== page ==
## 1. Introduction

[2] This paper presents a marching-on-in-time (MOT) and Floquet wave–based scheme for solving an electric field time domain integral equation (TDIE) pertinent to the analysis of transient plane wave scattering from doubly periodic, perfect electrically conducting (PEC), discretely planar, and freestanding structures. The proposed approach uses blocked fast Fourier transform (FFT) based accelerators [*Harrier et al.*, 1985; *Bleszynski et al.*, 2001; *Yilmaz et al.*, 2002] to efficiently evaluate time domain Floquet wave (TDFW) decomposed electromagnetic fields [*Capolino and Felsen*, 2002, 2003; *Felsen and Capolino*, 2000; *Marrocco and Capolino*, 2002] generated by doubly periodic, discretely planar, and temporally band-limited source distributions.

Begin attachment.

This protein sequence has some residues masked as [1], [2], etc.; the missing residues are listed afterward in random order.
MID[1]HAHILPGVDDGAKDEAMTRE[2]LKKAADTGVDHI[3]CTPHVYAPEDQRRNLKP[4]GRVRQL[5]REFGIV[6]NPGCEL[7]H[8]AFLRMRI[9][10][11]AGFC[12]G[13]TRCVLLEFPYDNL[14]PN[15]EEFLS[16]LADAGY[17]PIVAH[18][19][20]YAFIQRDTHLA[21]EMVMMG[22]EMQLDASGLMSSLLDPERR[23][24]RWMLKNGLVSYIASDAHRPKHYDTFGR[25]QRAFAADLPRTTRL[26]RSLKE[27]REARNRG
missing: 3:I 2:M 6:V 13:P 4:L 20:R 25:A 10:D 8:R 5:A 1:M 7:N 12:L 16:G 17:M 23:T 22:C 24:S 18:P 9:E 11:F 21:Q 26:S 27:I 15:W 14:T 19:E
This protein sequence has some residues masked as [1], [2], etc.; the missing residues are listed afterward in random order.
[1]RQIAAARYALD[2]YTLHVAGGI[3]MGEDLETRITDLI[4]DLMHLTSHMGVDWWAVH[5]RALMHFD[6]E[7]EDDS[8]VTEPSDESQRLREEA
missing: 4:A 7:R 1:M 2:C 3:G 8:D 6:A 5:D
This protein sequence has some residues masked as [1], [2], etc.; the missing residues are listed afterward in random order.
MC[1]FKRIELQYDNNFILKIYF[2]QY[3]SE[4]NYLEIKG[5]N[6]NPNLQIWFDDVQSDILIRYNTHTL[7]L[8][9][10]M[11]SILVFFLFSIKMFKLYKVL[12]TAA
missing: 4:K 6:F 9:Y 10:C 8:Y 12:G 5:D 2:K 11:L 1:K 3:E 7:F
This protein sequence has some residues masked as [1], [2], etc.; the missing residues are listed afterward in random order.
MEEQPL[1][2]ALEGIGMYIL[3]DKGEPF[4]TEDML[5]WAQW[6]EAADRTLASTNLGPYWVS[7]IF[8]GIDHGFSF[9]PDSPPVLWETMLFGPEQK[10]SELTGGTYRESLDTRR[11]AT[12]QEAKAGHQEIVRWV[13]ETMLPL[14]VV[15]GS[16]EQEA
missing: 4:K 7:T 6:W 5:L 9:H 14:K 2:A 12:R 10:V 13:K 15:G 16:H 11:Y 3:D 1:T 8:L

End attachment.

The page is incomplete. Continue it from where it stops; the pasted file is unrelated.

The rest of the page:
[3] In the past, transient scattering from doubly periodic structures has been analyzed predominantly using finite difference time domain methods [*Veysoglu et al.*, 1993; *Tsay and Pozar*, 1993; *Harms and Mittra*, 1994; *Roden et al.*, 1998; *Holter and Steyskal*, 2002]. These solvers update fields inside a periodic structure's so-called mothercell using the classical Yee scheme [*Yee*, 1996] and impose periodic/absorbing boundary conditions on mothercell walls with normal vectors residing in/perpendicular to the plane of periodicity. Unfortunately, for obliquely excited periodic structures, these periodic boundary conditions call for future fields values to update current ones, and therefore cannot be applied directly. Several avenues for tackling this noncausality problem have been suggested [see *Maloney and Kesler*, 2002, and references therein]. It appears, however, that most fixes proposed to date are either hard to implement or somewhat limited in scope. Transient scattering from periodic structures also can be analyzed using TDIE-based schemes. Indeed, TDIE solvers for analyzing scattering from doubly periodic freestanding or substrate imprinted PEC elements were proposed by *Chen et al.* [2002, 2003]. Just like in their finite difference counterparts, noncausal terms arise when discretizing periodic structure TDIEs for obliquely incident fields using marching-on-in-time (MOT) procedures. *Chen et al.* [2002, 2003], removed these noncausal terms through the introduction of time-shifted temporal current basis functions in conjunction with a prolate-based extrapolation scheme. Unfortunately, even though these periodic structure TDIE solvers now efficiently cope with noncausal artifacts, their high computational complexity precludes them from being applied to the analysis of real-world structures. Generally speaking, the computational cost of MOT-based TDIE solvers can be attributed to their need to evaluate, at each and every time step, fields produced by past currents supported by the structure under analysis. The TDIE solvers of *Chen et al.* [2002, 2003] carry out this operation classically, by direct space-time convolution of the free space Green's function with all currents on the periodic structure. To be more specific, to evaluate the fields due to the past current, there is a double summation over the periodic cells. When the fields are observed on the mothercell, with the marching of time, the region around the mothercell in which the sources have to be take into account becomes larger and larger. This renders the solvers of *Chen et al.* [2002, 2003] computationally expensive.